The Music Industry: Trendy Shiznit, Can Your Business Model Work?

Posted 1/12/2009 by coelder in Labels: , , , , ,
My good friend and fellow ArtStar writer, Mike, and I have an ongoing discussions about the music industry: where it's been, where it's going, and how the heck musicians are going to make money over the next 5 years. Between limewire, where you truly steal artistic capital, and Bopaboo where you buy and sell "used" digital music like used minutes from Alltel or a used couch from Craig's List, there is a wide range of ways to fill your iPod for fractions of a dollar per song. As a note, Bopaboo is currently undergoing beta testing and legal/public scrutiny, but still indicates that it will launch.

Now, as the indie records move from the bottom line of hard copy album sales to single track digital sales and making money from small venue shows, how do the record companies and small bands capture the market with the millions of songs to chose from on iTunes? Labels like Quote Unquote have gone on the proverbial honor system; where you can legally download full artist albums and do the old fashioned "love offering" based on your support for great-yet-struggling musicians. They suggest $5 donations for some albums, $10 for new releases and for others there's just a donate button. All goes to the artists, all is well. Bob Lefsetz and other gurus in the music industry continually comment on the future of the music business. As they acknowledge that sites like Myspace and Hypemusic have revolutionized the spread of "indie" bands from blog posts to the world pop scene in what seems like seconds, the next way to make money is limitless.

That leads me to the new rage. Maybe rage is an exaggeration. How about... Trendy Shiznit. Trendy Shiznit is a good thing. Popcuts, which launched in August, creates an mp3 market that essentially gives you dividends for buying a single mp3. As the artist sells more of that song, you get money back. The site is not that new but... this Shiznit is still around and seems to be thriving. As I've been working on the still-subpar ArtStar Myspace account (friend us yo!), I've run into a stream of artists that advertise and post their songs on Popcuts.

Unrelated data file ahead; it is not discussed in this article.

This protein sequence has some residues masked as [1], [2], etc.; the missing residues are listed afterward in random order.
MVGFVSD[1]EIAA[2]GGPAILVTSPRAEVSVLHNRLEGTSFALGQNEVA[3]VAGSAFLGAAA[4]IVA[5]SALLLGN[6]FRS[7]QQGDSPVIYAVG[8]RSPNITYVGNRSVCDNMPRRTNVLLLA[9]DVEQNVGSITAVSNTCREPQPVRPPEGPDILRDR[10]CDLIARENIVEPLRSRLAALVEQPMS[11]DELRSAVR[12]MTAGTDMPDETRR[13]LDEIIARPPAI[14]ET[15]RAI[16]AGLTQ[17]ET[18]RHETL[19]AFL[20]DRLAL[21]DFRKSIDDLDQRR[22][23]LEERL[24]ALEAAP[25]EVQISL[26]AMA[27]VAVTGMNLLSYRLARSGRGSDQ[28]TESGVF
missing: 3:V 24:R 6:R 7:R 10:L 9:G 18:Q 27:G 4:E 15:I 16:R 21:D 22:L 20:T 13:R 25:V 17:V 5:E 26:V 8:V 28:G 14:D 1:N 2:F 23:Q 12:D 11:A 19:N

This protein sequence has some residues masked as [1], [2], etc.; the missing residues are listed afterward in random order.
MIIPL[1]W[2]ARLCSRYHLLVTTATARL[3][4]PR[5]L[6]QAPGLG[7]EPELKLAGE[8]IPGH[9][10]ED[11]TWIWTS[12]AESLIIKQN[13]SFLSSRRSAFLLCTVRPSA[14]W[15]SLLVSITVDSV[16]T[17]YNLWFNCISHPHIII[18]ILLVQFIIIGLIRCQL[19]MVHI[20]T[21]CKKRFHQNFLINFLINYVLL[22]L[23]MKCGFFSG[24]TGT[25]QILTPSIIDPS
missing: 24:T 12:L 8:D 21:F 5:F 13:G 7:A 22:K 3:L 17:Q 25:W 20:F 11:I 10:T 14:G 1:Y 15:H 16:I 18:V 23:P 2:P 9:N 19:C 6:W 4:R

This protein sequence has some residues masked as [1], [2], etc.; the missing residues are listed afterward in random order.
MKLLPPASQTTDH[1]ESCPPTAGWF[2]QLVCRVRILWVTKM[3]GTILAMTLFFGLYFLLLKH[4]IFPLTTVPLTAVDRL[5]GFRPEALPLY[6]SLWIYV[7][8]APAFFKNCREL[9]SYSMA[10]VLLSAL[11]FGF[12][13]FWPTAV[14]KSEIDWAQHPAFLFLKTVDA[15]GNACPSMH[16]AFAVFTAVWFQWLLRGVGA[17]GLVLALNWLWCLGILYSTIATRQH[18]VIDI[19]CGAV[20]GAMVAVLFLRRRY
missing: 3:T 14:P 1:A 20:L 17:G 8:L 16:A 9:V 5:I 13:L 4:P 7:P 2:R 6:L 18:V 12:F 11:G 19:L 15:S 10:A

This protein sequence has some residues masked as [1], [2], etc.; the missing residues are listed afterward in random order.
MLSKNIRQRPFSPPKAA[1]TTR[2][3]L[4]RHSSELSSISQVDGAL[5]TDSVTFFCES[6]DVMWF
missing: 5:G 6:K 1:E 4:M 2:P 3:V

The beauty of this business model is that it pushes people to promote music, good or no. Let's say you buy a track that at best is a B- and gets tiring after 15 listens; then the only way to get your money back would be through tactfully pestering your friends or writing C+ blog articles to get them to buy the same mediocre track from the site. You leave with an mp3 and the possibility of getting a free credit... but... on the off chance that you hit on a rare gem, you are able to spread the word and help a band rise from the "Popcuts" scene." For that band, it may mean just a bit more.

Now the cosumer has a connection to the artist. You actually know that they are selling x amount of songs. When you see the song that you bought on a D- blog post (likely mine) and notice that they offer a link to download the mp3 for free, you see how it feels to lose your potential dividends. Mr. Blogger McBlogsalot is taking away revenue from you. Would you say something?

For this reason, I offer an experiment. ArtStar will download 10 songs from Popcuts per month. Five (5) of the songs will be by reader choice. The first 5 people that email a track (1 track per person) to ArtStar will get the track they requested posted on ArtStar.

Start recommending.


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